Climate Leaders meet in Toronto. Future Food Institute talks about making the World a better place through food innovation
Yesterday we were part of the climate leader reunion. Have you heard of the Academy Award-winning film An Inconvenient Truth?
If you live in this world, you have probably realized the extremely cold and long winter we had this year and you are starting to feel like in August since May. While it snows in Madrid, it’s sunny and warm in Berlin. How nice right? Not really. There have been activists trying to raise awareness on the dangers of what to many still sound like an abstract and small talk topic: climate change.
“The reality we now face, implores us to act.” Al Gore
The Nobel Laureate and American Vice President created this community of Climate Reality Leaders that now spread over 100 countries and are more than 14,500! Yesterday, I had the pleasure of spending the afternoon with 43 of them coming from all over Canada to listen to the actions they are taking in politics, in business and in their everyday life, to face this global crisis. Victoria Serda and Tracy Fihrer were among the powerful woman and climate leaders I met yesterday who have been active in raising awareness and engaging people to act now for our planet.
I felt humbled and honoured to talk in front of this brave group of activist about how Future Food Institute is aiming at shaping a more equitable and sustainable world through food innovation.
The food industry is one of the main causes of this crisis, but for this reason, it is also one of the main sectors we should be looking at to put hold to this problem and revert the trend.
If you eat, you pollute.
Globally, 1/3 of the food that is produced is wasted. This is not only an alarming fact because millions of people around the world suffer malnutrition, but also because the amount of energy and natural resources that are put into the process of producing that amount of food (that is then thrown to the garbage) are extremely valuable and scarce. Think about it, 70% of drinkable water is used for agricultural purposes and in 2025, 50 percent of the population are at risk of not having water.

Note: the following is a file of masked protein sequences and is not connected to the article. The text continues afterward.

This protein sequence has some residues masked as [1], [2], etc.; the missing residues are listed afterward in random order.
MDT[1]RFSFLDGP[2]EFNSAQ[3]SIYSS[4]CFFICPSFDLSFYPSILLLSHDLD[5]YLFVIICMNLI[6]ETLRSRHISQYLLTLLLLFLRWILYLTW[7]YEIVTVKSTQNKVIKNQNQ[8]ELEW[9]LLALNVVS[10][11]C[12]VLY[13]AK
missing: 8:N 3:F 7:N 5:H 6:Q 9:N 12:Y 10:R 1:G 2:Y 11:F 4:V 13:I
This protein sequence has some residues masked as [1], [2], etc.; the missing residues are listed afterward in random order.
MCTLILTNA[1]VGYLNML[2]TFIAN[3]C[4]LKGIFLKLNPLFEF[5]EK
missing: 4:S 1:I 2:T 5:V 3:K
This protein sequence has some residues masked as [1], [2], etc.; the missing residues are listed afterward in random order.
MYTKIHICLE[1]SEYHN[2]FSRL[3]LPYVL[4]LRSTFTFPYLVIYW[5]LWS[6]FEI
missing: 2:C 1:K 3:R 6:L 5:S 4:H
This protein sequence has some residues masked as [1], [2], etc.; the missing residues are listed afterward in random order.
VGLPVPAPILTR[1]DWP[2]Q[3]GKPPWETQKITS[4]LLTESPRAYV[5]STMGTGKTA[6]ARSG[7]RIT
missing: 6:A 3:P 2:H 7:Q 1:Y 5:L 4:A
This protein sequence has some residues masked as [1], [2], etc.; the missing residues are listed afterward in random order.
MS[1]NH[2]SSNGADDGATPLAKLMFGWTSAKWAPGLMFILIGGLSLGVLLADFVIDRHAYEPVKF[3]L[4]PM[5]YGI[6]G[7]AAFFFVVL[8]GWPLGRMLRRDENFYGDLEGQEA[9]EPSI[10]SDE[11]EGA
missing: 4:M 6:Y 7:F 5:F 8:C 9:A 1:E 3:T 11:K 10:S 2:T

It is an inconvenient truth indeed. But, at the same time, a very difficult one to face if it depends on humans who are according to some ever ongoing philosophical theories, inherently selfish. Nevertheless, I want to raise a point for those selfish ones: “Have you thought of all the plastic you are eating when you order your favorite sushi?” Yummy right?
The Future Food Institute with the mission of empowering people, institutions and the industry, to make better decissions. They equip them with tools, training, mindset and network to come up with solutions that will make the eaters of the future and all the other stakeholders, happier and more eco-friendly.They have created an ecosystem that is growing everyday, now with hubs in Bologna, Madrid, San Francisco and an opening in Hong-Kong in the end of 2018. Watch a video of the Future Food Urban Coolab they created in Bologna: https://vimeo.com/255044769. Inside, they represented the proffesions of the future in the food industry: an urban farmer, a food maker and a food alchemist.
Three years ago, the Future Food Institute created one of the most unique food programs in the world to support international and multidisciplinary passionate individuals who will lead the change. The Food Innovation Program brings together a group of around 20 people each year from different disciplines (from scientists, to chefs, designers, entrepreneurs…) to explore and shape the future of food. One of the most interesting parts of this one-year masters program, is the Global Mission. A 60-day tour around the world scouting best practices, food heroes and innovations that might serve of inspiration to governments and international organizations as well as to companies in the industry to incorporate to start doing things in a better way.
Among the partners of the Mission is ECOALF who is making the first generation of recycled product that is made from recovered plastic bottles from the ocean. Read my last article on our talk with ECOALF: https://firstname.lastname@example.org/ecoalf-saving-the-planet-one-jacket-at-a-time-94a3c6b235b2
Follow the hashtag #FF4CC (Future Food for Climate Change) for Future Food’s content related to climate change!
Next article coming up on the best practices we have found up until now! Preview:
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